Hydra The Water Serpent

To the average person, the night sky is a collection of simple dots, some bright while others dim. In elementary school, the general science class touched on the very basics of astronomy. We had leaned the major constellations like the big Dipper, studied stars in general like our Sun as well as our four earthly seasons. Along to my science teachers and a book called Stars that really started my love for astronomy at the age of eight. If someone known where I might be able to purchase a copy please email me.

Early astronomy saw the birth of mythology which were fictional stories of people, animals, monsters, objects and even Gods and have been around for a few millennia. Today’s modern astronomy has a collection off 88 constellations between both hemispheres and is a combination of old and new star patterns. The smallest constellation goes to Crux located in the far south at -60 degrees declination and is impossible to see from Canada. On the other end is the scale we have Hydra the Water Serpent which is our target for this month. The Serpent measures 100 degrees in length and owns 1,303 square degrees of celestial real estate compared to Crux at at 68 square degrees.

Starting from under Cancer and slinking south east till it ends up with beneath Libra, Hydra has a bit of everything. Let’s first start at the very top of the Serpent’s head. Epsilon Hydrae is a yellow white G5 giant star located 129 light years away. At magnitude 3.4 it is the brightest of a five star system. Moving south by about 15 degrees from the creature’s head, we come across an open cluster which lies very close to the Monoceros border. This is M48 and should be spotted with the unaided eye from a dark site.  Estimated distance of 1,500 light years and a magnitude of 5.5, M48 appears larger than the full moon and about 50 suns should be glimpsed with small binoculars.

Next we will look at a few galaxies calling Hydra home. Move your scope about nine degrees to the east of M48 till you come upon PGC 24778 which is a small spiral galaxy measuring 1.5 by 0.9 arc minutes. With the combination of a tiny size and magnitude 13.9, this could pose a bit of a challenge. Centered between the constellations of Crater and Antlia we find a tight group of galaxies labeled NGC 3312, 3311 and 3309. At 150 million light years away, NGC3312 is the closest of the trio and it glows at magnitude 11.9. This spiral measures 3.3 by 1.2 arc minutes and possesses a bright core. Next in the middle we have NGC 3311 residing at 165 million light years. It is an elliptical galaxy with a magnitude value of 11.6 and measures 2.3 by 2.1 arc minutes. Ending out the trio is NGC 3309 at 180 million light years away. Needless to say the elliptical appears smaller because of its distance. It measure 1.9 by 1.6 arc minutes but also has a magnitude of 11.6. As we move to the eastern portion of Hydra, look for M83. This barred spiral galaxy is listed at magnitude 7.6 and lies some 15 million light years from us which marks it as one of the closest galaxies to us.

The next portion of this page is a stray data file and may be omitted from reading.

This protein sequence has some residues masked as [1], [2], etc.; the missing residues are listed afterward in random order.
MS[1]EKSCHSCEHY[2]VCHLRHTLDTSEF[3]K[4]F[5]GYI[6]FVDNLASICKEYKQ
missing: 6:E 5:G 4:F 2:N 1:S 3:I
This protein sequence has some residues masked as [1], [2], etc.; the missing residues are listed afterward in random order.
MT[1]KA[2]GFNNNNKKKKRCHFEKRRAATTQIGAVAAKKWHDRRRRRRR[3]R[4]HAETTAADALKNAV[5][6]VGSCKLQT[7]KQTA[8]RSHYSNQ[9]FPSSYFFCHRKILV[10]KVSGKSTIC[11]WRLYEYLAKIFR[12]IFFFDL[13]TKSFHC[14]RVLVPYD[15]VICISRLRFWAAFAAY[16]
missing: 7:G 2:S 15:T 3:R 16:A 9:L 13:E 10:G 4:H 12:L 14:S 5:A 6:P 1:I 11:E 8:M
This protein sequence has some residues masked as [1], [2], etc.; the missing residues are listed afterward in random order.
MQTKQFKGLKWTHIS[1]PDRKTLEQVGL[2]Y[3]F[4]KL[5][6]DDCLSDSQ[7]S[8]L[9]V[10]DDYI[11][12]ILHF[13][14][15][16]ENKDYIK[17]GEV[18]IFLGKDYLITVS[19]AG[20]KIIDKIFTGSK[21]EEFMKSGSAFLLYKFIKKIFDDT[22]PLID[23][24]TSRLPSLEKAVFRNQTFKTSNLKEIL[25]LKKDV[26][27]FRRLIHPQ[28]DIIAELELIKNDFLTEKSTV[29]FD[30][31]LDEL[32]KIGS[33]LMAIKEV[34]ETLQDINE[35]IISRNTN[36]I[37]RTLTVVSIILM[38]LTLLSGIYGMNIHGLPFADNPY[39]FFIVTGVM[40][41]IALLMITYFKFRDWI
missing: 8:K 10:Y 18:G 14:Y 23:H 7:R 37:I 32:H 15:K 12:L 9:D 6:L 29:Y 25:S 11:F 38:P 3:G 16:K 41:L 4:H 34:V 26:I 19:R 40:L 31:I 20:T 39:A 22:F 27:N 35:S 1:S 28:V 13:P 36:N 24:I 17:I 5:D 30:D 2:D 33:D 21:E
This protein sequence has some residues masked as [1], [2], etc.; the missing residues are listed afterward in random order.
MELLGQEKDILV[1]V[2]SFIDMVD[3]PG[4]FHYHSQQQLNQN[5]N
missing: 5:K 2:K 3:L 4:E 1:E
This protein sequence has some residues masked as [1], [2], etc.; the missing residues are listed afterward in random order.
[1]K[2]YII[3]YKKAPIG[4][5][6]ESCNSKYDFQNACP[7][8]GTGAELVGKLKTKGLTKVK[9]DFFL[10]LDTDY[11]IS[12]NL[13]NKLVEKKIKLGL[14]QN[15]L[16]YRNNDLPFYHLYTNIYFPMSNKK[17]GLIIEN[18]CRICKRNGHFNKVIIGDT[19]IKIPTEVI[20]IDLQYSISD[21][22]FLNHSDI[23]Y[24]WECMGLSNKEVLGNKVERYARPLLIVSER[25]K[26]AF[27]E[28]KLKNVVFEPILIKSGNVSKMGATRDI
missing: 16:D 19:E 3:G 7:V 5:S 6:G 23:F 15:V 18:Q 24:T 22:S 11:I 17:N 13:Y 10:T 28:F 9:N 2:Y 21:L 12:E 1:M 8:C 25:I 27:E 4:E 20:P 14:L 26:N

If you are living along a path from Algonquin Park through Kingston and down in New York State, mark your calendars for the night March 19. Here you will get the opportunity to catch the star Regulus disappear. This is a rare event as asteroid 163 Erigone occults the star and interrupts its light for as long as 14 seconds. The rare sighting of this dark 73 km wide asteroid is scheduled to begin at 2:05 EDT on the morning of March 20th.

Jupiter is well up in the eastern sky at sunset and nicely situated in Gemini. The King of Planets completes it retrograde (westerly motion) on March 4th after which is resumes its easterly path and eventually exits Gemini on July 7th. The red planet Mars rises along with Spica around 10 p.m. at the beginning of March and will be some 115 million km from us. Its magnitude is currently -.50 and continues to approach us till opposition date listed for April 8th where it will brighten to magnitude -1.5. About three hours later Saturn is up in the SE sky and will appear Close to the Moon on the 21. Africa will witness an occultation of Saturn and the Moon on that day.

Daylight Saving Time begins at 2 a.m. on the morning of March 9 in most time zones. This of course means we begin observing an hour later after this date and hopefully Eleven days later we ring in Spring on the 20th at 16:57 UT. Now we see daytime hours exceeding night hours and hopefully the end of a long cold and snowy winter.

Lunation 1128 marks the start of the new lunar cycle on March 1 at 8:00 UT and the full Worm Moon occurs on the 16th at 17:08 UT when our distance will be 396,403 km. Because of the Moon’s 29.53 day synodic period, lunation 1129 (New Moon) will occur on the 30th at 18:45 UT. For the next two weeks commencing a few nights after full phase, look to the west after sunset for the zodiacal lights. Dark skies are a must to see this illusive faint light, the dust particles of our solar system. The lights can be glimpsed in the west during spring and the east during autumn.

Until next month, clear skies everyone.

Gary Boyle

eNews date: 
Saturday, March 1, 2014